A UK government-backed review of the career prospects of black and minority ethnic groups reports that while members are more likely to have a degree, there is a higher chance they will be in low skilled and low paid jobs.
Helping black and minority ethnic (BME) people to progress in their careers at the same rate as their white colleagues could boost the UK economy by up to £24bn (US$30bn/€28bn) each year, it reports. People from BME backgrounds represent 14% of the UK’s working-age population but only 10% of its workforce and 6% of top management positions.
The Race in the Workplace study was headed by Baroness Ruby McGregor-Smith (pictured above), who recommends that companies with more than 50 staff publish a breakdown of their workforce by race and pay band and also produce a five-year diversity target with a director appointed to oversee progress.
Baroness McGregor-Smith was born in India and in 2007 became the first Asian woman to run a FTSE 250 company when she took as chief executive officer (CEO) at outsourcing group Mitie, a position she held until last October. She reported that only 74 FTSE 100 companies had responded to her request for anonymised data on ethnicity by pay band and only half supplied meaningful information.
“The time for talk on race in the workplace is over, it’s time to act. No-one should feel unable to reach the top of any organisation because of their race, she commented. “If businesses and the government act on my recommendations, it will show everyone from a minority background that Britain’s workplace is for everyone not just the privileged few.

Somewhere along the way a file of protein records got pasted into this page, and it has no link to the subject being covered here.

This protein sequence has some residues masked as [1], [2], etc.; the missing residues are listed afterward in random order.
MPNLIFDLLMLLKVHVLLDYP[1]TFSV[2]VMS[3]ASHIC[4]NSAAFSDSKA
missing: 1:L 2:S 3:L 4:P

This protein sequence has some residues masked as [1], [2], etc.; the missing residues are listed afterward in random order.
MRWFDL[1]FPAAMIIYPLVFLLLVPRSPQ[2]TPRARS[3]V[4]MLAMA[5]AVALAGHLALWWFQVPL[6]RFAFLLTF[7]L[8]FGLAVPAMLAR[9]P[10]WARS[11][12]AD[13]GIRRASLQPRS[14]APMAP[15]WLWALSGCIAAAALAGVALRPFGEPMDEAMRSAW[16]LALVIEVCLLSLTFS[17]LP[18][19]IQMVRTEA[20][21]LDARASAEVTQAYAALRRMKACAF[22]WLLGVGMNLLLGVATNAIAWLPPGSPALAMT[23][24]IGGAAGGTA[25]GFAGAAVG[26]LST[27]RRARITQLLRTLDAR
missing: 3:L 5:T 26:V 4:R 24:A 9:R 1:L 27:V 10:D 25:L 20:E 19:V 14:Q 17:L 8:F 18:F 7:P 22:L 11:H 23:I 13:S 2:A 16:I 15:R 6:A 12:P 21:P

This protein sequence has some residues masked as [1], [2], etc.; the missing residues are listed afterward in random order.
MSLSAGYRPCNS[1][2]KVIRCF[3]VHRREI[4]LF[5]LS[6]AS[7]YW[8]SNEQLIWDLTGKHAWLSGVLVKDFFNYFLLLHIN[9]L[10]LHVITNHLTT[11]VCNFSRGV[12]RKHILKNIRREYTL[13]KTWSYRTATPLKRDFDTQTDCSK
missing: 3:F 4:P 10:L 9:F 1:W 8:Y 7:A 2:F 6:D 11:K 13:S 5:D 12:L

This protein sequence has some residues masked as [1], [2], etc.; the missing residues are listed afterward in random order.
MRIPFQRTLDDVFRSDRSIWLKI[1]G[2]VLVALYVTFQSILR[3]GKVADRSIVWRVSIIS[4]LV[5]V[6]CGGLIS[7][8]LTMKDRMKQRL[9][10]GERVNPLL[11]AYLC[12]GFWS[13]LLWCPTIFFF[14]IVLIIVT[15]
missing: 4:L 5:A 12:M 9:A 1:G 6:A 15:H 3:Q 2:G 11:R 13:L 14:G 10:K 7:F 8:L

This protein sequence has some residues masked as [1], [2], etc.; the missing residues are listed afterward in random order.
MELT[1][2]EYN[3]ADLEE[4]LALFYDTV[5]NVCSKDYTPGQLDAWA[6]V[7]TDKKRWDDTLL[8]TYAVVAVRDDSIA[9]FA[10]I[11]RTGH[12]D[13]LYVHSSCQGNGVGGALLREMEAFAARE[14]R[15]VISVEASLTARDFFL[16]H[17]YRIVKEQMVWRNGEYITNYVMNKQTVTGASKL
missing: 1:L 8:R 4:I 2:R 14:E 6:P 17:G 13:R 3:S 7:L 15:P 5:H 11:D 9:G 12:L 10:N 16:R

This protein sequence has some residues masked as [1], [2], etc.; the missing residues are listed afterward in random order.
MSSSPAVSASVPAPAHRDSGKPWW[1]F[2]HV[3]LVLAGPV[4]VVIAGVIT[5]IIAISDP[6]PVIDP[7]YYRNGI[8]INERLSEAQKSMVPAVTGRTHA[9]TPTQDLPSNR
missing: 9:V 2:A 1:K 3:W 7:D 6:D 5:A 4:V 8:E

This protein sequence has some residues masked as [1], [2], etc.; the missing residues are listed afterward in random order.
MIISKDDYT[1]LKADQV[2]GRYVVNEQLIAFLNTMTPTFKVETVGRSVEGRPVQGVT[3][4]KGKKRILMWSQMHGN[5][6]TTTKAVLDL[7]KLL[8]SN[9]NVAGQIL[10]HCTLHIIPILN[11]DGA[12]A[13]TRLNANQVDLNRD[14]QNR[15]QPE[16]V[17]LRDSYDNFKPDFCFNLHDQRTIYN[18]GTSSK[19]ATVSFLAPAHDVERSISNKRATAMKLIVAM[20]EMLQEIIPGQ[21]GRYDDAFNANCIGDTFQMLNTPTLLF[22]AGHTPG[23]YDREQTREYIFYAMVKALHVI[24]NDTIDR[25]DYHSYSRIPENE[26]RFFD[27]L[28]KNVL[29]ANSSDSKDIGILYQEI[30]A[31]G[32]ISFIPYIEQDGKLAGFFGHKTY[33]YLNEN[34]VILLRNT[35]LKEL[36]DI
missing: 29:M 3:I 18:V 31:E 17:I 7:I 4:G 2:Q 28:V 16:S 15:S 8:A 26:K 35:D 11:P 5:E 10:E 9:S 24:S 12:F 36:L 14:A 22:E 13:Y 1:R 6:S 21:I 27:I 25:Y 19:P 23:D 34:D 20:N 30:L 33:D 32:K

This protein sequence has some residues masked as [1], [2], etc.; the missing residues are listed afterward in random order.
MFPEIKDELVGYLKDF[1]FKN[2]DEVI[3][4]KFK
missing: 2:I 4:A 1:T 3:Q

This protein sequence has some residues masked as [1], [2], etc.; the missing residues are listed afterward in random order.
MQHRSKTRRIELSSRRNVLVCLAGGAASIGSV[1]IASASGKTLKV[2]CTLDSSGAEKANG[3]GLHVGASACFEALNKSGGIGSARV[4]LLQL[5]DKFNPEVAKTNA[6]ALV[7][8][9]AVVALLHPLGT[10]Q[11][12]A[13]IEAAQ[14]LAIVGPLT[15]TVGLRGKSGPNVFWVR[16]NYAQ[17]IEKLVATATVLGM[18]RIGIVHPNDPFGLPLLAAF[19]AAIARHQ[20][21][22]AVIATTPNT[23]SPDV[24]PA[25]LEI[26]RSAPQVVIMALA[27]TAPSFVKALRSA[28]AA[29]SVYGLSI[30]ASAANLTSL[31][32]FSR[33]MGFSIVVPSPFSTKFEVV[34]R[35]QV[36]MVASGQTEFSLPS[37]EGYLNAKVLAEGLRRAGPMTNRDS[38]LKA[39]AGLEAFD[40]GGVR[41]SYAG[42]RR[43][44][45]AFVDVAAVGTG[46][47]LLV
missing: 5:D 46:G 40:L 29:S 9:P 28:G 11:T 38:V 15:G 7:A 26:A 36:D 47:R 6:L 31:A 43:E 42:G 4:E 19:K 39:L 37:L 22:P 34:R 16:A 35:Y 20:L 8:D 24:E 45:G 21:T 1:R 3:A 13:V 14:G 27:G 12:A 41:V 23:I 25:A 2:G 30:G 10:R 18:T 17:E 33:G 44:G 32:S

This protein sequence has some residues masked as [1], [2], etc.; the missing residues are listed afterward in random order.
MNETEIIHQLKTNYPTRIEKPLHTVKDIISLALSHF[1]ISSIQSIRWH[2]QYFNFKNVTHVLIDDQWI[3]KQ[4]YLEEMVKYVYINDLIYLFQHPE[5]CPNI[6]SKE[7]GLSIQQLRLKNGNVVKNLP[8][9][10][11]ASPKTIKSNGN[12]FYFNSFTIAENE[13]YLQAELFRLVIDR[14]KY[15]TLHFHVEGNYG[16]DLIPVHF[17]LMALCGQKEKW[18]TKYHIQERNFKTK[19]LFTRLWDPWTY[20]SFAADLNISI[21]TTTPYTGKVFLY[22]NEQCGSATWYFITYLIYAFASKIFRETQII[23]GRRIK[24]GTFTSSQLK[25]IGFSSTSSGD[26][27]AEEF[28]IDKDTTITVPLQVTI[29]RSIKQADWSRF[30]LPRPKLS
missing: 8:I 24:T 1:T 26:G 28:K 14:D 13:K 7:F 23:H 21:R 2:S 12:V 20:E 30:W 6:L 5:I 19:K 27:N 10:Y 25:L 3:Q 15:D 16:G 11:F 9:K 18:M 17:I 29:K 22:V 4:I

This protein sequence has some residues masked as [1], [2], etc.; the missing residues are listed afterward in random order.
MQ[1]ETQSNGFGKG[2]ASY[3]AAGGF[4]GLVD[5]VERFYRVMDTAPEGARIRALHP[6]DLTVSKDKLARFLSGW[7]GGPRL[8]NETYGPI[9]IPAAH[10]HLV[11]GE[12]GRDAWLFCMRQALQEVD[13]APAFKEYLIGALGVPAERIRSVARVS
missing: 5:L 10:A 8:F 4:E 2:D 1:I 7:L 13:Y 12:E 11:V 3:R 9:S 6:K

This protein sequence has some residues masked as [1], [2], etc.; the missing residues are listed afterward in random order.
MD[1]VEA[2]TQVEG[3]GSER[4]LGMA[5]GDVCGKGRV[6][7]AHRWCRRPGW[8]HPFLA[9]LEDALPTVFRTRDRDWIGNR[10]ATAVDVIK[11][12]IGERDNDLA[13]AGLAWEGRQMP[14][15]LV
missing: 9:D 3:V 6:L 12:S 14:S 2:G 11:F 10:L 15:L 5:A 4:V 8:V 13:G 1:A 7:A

“The consequences of continuing to do nothing will be damaging to the economy and to the aspirations of so many.”
Edwin Morgan, deputy director of policy at the UK’s Institute of Directors (IoD), responded: “Encouraging companies to be more aware of diversity is no bad thing. If companies find reporting useful then they should consider it, but we don’t need another reporting requirement at the moment”.
A spokesman for the Federation of Small Businesses (FSB) said: “Small firms tend to be anchored in their local area and therefore to find and keep the best talent, they see the need to recruit from across all diverse elements of their local community. They do not need a whole new set of paperwork and checklists.”
The government’s response was also that it preferred a “business-led, voluntary approach and not legislation as a way of bringing about lasting change”. However, business minister Margot James said she will write to FTSE 350 company leaders to encourage them to take up the recommendations in the McGregor-Smith review, which also include providing “unconscious bias” training to all employees.
The General Data Protection Regulation (GDPR) will be enacted on May 25 2018 and promises to revolutionise the way that firms collect, store, process and protect the personal information of customers, clients and employees.
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